Lusty and thrilling: What people are saying about Alfa Romeo's Stelvio
Fiat Chrysler Automobiles finally unveiled the 2018 Alfa Romeo Stelvio at the Los Angeles Auto Show last week, and the crossover quickly became a hot topic. The Stelvio is the resurrected brand’s first crossover and is key to FCA’s hopes of restoring Alfa Romeo to global relevance. Consumers can’t get enough crossovers, but time will tell whether the Stelvio will be received as well as others. Here’s what people are saying about the Alfa Romeo Stelvio.
“The Stelvio looks fast standing still. It looks like a bulkier Giulia, with angular headlights and a triangular grille that’s similar to other Alfa models. The side sports a very strong shoulder line, and the rear end (especially the spoiler) echoes the Stelvio’s sibling, the Maserati Levante, although the similarities start and end right about there.”
— Andrew Krok, Roadshow by CNET
“From a looks standpoint, the Stelvio has hardly an equal, with accentuated curves, an impossibly aggressive front end, a handsome tapered roofline, and tall, rounded rear with quad exhaust pipes that tell you ‘this is how you’ll most often be viewing the Stelvio.’
“The scowling headlights and signature triangular grille make this SUV look wholly different from any luxury competitor that’s come before, and while it’s definitely not for everyone, I’ve got to admit that I’m a fan.”
— Brian Leon, New York Daily News
“Alfa Romeo, which has become notorious after a decade of announcing and then delaying models, takes a huge step toward finally getting its portfolio together with the arrival of the Stelvio. That said, the brand has not yet revealed any dimensions, pricing, or an on-sale date for the vehicle. Although we’re anxious to drive it, a part of us wishes Alfa had kept the Stelvio tag in its back pocket to use for a pulse-quickening, high-performance sports car or sports sedan rather than an SUV.”
— Andrew Wendler, Car and Driver
Photo credit: REUTERS
“As good as the Giulia looks, with its muscular flanks and feline face, the Stelvio looks even better. The higher bodywork with the Alfa Romeo styling isn’t awkward at all, instead providing some better proportions of glass to sheet metal than the sedan, creating an aggressive, pumped-up look that (on the top-trim Quadrifoglio model, at least) promises dynamite performance.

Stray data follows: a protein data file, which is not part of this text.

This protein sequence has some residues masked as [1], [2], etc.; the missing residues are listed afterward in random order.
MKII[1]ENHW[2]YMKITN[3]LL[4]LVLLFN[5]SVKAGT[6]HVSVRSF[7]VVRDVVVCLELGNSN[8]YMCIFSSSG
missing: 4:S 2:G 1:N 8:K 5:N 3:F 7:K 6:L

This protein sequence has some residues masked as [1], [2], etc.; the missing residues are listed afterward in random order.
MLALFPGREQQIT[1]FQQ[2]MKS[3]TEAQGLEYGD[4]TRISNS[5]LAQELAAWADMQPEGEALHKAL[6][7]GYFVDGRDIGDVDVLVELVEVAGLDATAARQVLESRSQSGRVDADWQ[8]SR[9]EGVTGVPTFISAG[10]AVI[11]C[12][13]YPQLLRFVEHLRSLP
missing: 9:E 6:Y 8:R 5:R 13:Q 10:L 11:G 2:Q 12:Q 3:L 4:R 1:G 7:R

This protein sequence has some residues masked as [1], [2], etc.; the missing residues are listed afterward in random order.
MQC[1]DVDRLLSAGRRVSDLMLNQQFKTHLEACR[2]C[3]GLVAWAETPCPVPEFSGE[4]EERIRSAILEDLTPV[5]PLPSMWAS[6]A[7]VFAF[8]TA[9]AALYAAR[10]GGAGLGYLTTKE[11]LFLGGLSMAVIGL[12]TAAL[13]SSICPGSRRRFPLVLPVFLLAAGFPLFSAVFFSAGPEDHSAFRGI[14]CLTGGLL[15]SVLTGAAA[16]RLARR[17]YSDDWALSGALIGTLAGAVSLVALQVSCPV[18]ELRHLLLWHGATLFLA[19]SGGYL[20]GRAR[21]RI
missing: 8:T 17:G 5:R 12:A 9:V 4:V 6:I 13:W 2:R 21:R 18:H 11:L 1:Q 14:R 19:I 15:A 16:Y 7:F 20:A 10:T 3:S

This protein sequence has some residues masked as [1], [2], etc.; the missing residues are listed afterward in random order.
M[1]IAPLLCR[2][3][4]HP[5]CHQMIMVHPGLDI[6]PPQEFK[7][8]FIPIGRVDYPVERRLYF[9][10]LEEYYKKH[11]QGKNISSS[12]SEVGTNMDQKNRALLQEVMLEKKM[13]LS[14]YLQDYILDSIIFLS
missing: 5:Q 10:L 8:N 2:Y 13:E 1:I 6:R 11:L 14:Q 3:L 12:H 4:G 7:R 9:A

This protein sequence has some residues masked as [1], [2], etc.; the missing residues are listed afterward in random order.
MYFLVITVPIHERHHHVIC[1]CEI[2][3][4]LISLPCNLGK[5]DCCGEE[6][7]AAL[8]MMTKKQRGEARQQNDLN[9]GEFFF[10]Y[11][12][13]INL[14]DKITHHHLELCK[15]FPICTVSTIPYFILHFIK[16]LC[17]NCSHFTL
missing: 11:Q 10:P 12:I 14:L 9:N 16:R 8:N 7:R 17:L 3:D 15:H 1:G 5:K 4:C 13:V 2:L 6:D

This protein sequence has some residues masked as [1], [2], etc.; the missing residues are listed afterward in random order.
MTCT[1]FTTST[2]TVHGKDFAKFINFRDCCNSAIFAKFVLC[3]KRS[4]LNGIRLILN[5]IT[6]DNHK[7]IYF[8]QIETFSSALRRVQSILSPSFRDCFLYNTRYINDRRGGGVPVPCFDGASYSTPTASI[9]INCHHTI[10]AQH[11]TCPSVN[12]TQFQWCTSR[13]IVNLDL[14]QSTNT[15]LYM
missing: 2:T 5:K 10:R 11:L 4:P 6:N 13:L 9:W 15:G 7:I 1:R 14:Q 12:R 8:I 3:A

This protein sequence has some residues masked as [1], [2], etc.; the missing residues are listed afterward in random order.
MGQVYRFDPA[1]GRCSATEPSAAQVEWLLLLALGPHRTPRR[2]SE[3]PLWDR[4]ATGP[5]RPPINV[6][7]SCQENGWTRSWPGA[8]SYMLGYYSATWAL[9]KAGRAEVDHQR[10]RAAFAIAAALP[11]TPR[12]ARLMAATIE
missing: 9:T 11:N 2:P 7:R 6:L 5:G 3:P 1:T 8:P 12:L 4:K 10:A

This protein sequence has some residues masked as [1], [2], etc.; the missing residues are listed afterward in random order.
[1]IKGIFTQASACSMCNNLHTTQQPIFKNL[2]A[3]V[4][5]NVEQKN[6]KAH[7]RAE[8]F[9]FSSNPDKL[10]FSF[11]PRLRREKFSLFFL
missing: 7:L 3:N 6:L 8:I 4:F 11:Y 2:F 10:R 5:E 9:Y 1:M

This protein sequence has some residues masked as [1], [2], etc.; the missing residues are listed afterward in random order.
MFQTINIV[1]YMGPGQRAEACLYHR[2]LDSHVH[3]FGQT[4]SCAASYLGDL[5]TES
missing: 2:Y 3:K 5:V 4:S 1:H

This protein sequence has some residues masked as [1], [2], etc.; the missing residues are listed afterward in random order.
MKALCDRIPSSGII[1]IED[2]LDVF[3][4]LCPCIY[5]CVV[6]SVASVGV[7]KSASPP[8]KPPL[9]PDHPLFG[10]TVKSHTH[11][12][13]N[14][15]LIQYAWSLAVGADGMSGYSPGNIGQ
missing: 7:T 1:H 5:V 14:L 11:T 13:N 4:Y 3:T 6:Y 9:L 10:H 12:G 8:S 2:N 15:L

“Inside, the cabin that we were introduced to on the Giulia is stretched and lifted to fit taller SUV dimensions, and it works well. The larger glass area allows for better outward visibility with clear sightlines in all directions.
“Material quality matches that of the Giulia, which is to say mostly good stuff with some questionable electronic displays for the gauge cluster and a multimedia system that feels simplistic and spartan.”
— Aaron Bragman, Cars.com
“Take the fire-breathing Giulia sedan. Jack it up six inches. Add AWD and throw on a fifth door and you have the Alfa Stelvio SUV. Named after Italy’s Stelvio pass — one of Europe’s greatest driver roads — this Italian promises to be a driver’s ute to rival the Porsche Macan and Jaguar F-Pace. The Stelvio Quadrifoglio gets the same 505-horse, twin-turbo 2.9-liter V-6 engine that powered the Giulia Quad to a Nurburgring sedan lap record.”
— Henry Payne, The Detroit News
Photo credit: REUTERS
“Your thoughts will immediately turn to its styling. It certainly has some; the front end is very blatantly inspired by the Giulia, while the rear end has glimpses of Porsche Macan in its proportions, with Alfa styling elements bubbling away at the surface.”
— Stephen Dobie, Top Gear
“This lusty luxury-sport SUV just may be good enough to deliver on Fiat Chrysler CEO Sergio Marchionne’s promise that the long-dormant Alfa Romeo brand is the key to FCA’s fortunes. Based on Giorgio architecture that underpins the thrilling Alfa Giulia sport sedan, the Stelvio promises Italian passion and more power than a Porsche Macan Turbo, a 0-60 mph in 3.9 seconds and top speed of 177 mph.
“The classic Alfa grille and LED signature lights make the Stelvio immediately recognizable from the front, but is profile is undistinguished.”
— Mark Phelan, Detroit Free Press
“The Stelvio is Alfa’s most important car yet, hoping to capture a part of the booming crossover market. If it’s successful, that could mean even more great cars from the Italian automaker in the future.”
— Brian Silvestro, Road & Track